If you are a business or an entrepreneur you can reclaim VAT paid, certain requirements being met. Most importantly and broadly speaking, you will generally have to supply services subject to German VAT (e.g. a lawyer advising his clients: 19% VAT). On the contrary, if the services you provide are exempted from German VAT (such as services provided by medical doctors, banks or insurance company, or selling or renting out real estate to non-business customers) you will not be able to claim input VAT.
Moreover, small entrepreneurs can make use of the small entrepreneur’s rule: If your annual turnover based on the entire calendar year does not exceed EUR 22,000 (as of FY 2023) and your annual turnover for the following FY is not expected to exceed EUR 50,000 you may be exempted from invoicing VAT – but at the same time have no right of claiming input VAT from your suppliers’ invoice.
IV. REAL ESTATE TRANSFER TAX (RETT)
The acquisition of German real estate is VAT-exempt, but subject to real estate transfer tax (“RETT”, Grunderwerbsteuer). RETT is imposed on the agreed consideration (usually purchase price) at a rate of 3.5% up to 6.5%, depending on where in Germany (in which Bundesland) the real property is situated.
It is usually agreed in the notarized purchase agreement that RETT is borne by the purchaser. Hence, the tax authorities usually submit the RETT assessment to the buyer. Upon such notice, RETT needs to be paid within one month in order to avoid fines and penalties.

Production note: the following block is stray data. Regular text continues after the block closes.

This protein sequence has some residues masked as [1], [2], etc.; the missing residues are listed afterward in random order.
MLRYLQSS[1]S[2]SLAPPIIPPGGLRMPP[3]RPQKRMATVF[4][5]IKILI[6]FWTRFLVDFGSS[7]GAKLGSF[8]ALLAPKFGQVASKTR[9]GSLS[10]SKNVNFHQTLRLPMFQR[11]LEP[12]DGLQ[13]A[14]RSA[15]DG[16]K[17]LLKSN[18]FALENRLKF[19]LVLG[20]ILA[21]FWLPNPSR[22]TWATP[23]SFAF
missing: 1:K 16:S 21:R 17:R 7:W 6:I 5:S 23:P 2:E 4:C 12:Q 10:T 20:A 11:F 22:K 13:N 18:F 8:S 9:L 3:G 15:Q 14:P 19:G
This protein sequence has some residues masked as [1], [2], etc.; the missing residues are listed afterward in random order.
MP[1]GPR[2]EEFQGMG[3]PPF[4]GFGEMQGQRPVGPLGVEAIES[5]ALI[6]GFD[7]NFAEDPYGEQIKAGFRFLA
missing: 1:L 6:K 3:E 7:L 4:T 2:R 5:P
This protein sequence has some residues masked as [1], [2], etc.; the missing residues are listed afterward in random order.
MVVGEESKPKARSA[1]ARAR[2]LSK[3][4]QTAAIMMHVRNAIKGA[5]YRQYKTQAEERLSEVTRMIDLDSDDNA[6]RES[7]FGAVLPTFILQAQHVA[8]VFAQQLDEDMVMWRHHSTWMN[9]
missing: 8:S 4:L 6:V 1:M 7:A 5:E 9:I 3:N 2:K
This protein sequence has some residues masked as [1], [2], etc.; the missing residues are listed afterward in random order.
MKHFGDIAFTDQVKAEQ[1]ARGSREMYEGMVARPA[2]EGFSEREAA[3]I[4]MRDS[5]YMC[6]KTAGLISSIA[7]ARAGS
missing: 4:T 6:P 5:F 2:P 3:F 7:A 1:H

These are the RETT rates (by Bundesland) as of 14 March 2023
V. INHERITANCE AND GIFT TAX (Erbschaftsteuer)
The German inheritance and gift tax (“Erbschaftsteuer”) is the most relevant tax not (yet) explained in this overview, but to some extent in the blog.
In a nutshell, the unified inheritance and gift tax also captures gifts, as the legislator believes that gifts are made to possibly circumvent an inheritance tax liability. Similar to income tax or corporate income tax principles, for German tax residents the worldwide assets are taken into account when calculating an inheritance tax liability.
The tax-free amounts for donations to children are EUR 400,000, for grandchildren EUR 200,000, for spouses EUR 500,000. For other recipients, the tax-free amounts are much lower. In a donation scenario these tax-free amounts are available (again) after ten years.
There are more tax-free amounts available, depending on the respective asset being passed on. The transfer of a business may be fully inheritance or gift tax-exempt, certain requirements being met (for instance, typically the business needs to be continued for a number of years).